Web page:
Director: Sergey SniezhkinCast:Era Ziganshina, Marina Solopchenko, Kseniya Rappoport,
Of all the national cinemas in the world, that of Russia has the most fruitful relationship with literature. This extends beyond the dull and plodding genre of the literary adaptation or the more general "book of the film" treatment to any novel whose widespread success uninspired directors want to cash in on. Russians filmmakers have managed to be inspired by literature in the artistic and spiritual sense rather than just finding a plot idea which will bring in the punters.
As such, literature is a point of departure for many Russian filmmakers and not something whose content merely can be replicated in another medium. This has produced a number of adaptations which seem to merit consideration independently of the text on which they were based, including Grigori Kozintsev and Leonid Trauberg's Shinel' (The Overcoat, 1927), Andrei Tarkovsky's Soliaris (1969-72), Alexei German's Moi drug Ivan Lapshin (My Friend Ivan Lapshin, 1983) and much of Alexandr Sokurov's oeuvre.
However, the influence of literature extends far beyond using books as a direct source. Sergei Sniezhkin's Cvety kalenduly (Marigolds in Flower, 1998) is a film which takes its inspiration from the great Russian dramatist and short-story writer Anton Chekhov without its plot being directly based on any of his published works.
The action takes place in a dacha just outside St Petersburg some time shortly after the collapse of Communism. The removal of the tyrannical regime has done nothing to relieve the ills of the Protazovs and it has if anything made them worse. Georgia Protazov was a poet who collaborated heavily with the Party and in return was feted as a national hero. However, with the coming of perestroika his reputation was re-evaluated and murky truths dug up from his past. What is more, the MTV generation now has little interest in poetry and literature, least of all Protazov.
This humiliating fall from grace is too much for Protazov's widow, Seraphima, who had her heart set on a place in posterity, rather than infamy, for her husband. If that wasn't bad enough, she has to battle with her family over what to do with the inherited dacha. She wants to create a museum to her late husband, while her three bitchy granddaughters would rather sell up and move to the city for a more adventurous life.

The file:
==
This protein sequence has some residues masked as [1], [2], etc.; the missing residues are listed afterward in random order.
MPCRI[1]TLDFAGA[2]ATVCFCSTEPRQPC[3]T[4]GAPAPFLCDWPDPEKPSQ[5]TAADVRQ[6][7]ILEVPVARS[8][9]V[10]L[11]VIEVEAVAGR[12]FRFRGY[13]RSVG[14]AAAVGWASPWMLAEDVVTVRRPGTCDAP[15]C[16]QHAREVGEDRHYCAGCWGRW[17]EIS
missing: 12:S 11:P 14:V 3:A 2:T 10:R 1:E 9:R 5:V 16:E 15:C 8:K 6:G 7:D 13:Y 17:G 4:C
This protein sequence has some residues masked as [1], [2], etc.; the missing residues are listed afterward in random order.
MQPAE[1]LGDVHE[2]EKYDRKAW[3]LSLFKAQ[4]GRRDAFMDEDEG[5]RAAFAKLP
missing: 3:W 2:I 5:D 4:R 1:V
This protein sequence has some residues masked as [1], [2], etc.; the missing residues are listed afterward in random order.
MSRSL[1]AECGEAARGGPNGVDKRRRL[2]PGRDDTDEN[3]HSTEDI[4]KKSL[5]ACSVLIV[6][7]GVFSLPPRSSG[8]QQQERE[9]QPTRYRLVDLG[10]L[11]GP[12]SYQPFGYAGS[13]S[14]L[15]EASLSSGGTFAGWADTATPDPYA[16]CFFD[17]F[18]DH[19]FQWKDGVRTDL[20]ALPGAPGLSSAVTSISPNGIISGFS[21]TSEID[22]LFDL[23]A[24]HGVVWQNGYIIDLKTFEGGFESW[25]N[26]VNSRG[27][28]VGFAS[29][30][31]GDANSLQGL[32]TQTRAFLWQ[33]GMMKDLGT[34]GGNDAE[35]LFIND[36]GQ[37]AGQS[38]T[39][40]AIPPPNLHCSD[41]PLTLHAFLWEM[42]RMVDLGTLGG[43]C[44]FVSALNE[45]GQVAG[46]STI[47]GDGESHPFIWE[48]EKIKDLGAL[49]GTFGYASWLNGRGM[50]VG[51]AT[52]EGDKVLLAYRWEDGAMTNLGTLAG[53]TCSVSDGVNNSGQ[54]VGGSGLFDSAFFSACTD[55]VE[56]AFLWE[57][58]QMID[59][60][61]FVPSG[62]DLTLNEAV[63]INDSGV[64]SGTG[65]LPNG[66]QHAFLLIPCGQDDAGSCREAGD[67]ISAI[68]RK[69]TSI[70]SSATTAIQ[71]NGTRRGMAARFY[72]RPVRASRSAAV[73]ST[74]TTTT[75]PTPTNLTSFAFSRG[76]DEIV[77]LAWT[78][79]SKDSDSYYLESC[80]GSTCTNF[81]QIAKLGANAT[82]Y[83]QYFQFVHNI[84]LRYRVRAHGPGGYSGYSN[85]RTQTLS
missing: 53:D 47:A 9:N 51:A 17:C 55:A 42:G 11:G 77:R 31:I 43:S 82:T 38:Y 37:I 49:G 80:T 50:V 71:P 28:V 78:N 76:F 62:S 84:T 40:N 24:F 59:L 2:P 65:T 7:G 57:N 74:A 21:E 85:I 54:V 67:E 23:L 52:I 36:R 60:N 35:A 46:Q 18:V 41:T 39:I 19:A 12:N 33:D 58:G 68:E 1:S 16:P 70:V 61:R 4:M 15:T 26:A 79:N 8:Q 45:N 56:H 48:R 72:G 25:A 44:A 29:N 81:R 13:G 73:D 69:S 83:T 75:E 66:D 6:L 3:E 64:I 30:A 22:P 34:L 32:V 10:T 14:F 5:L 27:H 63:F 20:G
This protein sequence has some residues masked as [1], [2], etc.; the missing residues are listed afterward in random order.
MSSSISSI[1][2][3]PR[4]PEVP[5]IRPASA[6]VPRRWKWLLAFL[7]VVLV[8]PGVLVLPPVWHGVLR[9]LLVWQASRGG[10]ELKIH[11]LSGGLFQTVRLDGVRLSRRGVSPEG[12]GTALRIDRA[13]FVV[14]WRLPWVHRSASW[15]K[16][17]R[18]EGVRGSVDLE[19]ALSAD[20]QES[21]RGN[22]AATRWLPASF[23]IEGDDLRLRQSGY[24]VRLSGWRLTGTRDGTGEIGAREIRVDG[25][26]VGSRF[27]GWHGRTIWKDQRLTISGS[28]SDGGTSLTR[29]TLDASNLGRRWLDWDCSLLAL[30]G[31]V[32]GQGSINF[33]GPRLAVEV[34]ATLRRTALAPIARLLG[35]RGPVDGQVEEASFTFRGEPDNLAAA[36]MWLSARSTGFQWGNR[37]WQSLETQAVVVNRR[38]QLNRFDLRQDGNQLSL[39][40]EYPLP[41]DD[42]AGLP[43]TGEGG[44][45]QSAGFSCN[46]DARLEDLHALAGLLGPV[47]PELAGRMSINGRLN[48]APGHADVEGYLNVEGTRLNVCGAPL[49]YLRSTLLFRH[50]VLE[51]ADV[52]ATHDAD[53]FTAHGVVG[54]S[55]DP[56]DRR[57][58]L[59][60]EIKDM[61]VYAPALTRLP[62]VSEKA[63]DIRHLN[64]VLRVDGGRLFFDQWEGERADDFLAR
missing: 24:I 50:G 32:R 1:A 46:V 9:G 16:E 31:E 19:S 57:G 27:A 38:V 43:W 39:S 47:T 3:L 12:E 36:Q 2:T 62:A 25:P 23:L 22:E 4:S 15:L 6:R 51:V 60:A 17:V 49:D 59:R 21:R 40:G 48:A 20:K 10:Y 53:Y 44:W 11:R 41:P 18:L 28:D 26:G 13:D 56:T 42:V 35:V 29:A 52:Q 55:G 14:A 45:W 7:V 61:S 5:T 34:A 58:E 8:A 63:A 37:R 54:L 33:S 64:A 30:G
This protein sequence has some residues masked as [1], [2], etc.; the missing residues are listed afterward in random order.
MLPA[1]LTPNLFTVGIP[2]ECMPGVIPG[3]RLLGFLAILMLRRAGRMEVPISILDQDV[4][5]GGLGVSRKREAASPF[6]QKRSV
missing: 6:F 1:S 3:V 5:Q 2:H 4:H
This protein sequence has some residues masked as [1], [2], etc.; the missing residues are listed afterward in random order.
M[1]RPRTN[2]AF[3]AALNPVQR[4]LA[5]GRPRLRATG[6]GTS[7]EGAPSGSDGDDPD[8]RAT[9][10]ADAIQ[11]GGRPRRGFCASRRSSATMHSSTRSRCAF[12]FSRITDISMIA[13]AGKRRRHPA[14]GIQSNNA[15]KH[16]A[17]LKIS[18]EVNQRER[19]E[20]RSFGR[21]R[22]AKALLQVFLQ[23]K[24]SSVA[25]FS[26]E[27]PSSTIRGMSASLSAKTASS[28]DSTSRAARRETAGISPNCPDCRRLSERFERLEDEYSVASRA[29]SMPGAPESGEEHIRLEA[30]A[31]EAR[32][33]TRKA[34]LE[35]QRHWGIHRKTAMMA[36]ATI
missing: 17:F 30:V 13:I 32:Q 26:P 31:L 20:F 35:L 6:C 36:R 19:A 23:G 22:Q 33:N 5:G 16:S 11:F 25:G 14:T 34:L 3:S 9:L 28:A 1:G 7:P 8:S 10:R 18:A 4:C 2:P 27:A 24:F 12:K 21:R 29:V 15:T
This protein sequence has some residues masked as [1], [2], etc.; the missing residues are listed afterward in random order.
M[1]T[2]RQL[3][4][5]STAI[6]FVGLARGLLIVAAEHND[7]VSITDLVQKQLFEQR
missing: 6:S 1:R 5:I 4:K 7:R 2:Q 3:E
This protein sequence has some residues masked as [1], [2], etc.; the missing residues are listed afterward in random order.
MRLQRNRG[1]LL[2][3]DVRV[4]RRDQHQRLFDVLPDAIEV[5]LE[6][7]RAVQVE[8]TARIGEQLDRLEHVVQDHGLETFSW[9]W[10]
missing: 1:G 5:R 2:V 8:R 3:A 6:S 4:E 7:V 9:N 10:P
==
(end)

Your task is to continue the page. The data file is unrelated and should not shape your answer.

In the midst of this set of mutually antagonistic personalities, arrive two men who offer more money to spend the night in the spare room than can possibly be refused, even if it is the night of carnival-style family celebrations for Seraphima's birthday. However, they have more in mind than just staying the night in the dacha.
Sniezhkin, who co-wrote the screenplay with Mikhail Konvalchuk, certainly has the keen eye for the minutiae of human behaviour necessary to pull this kind of film off. With the action rarely extending beyond the walls of the dacha, Sniezhkin has to rope in all the attention to the details of character he can without going overboard and making his characters overly stylised. This he manages to achieve with only occasional lapses of judgement.
Not only that, Konvalchuk and Sniezhkin have attempted a brave plot which tackles both specific issues of the post-perestroika period and more timeless observations. As the production notes rightly say: "A century has passed [since Chekhov's time] and Russia hasn't changed much, despite revolutions and wars."
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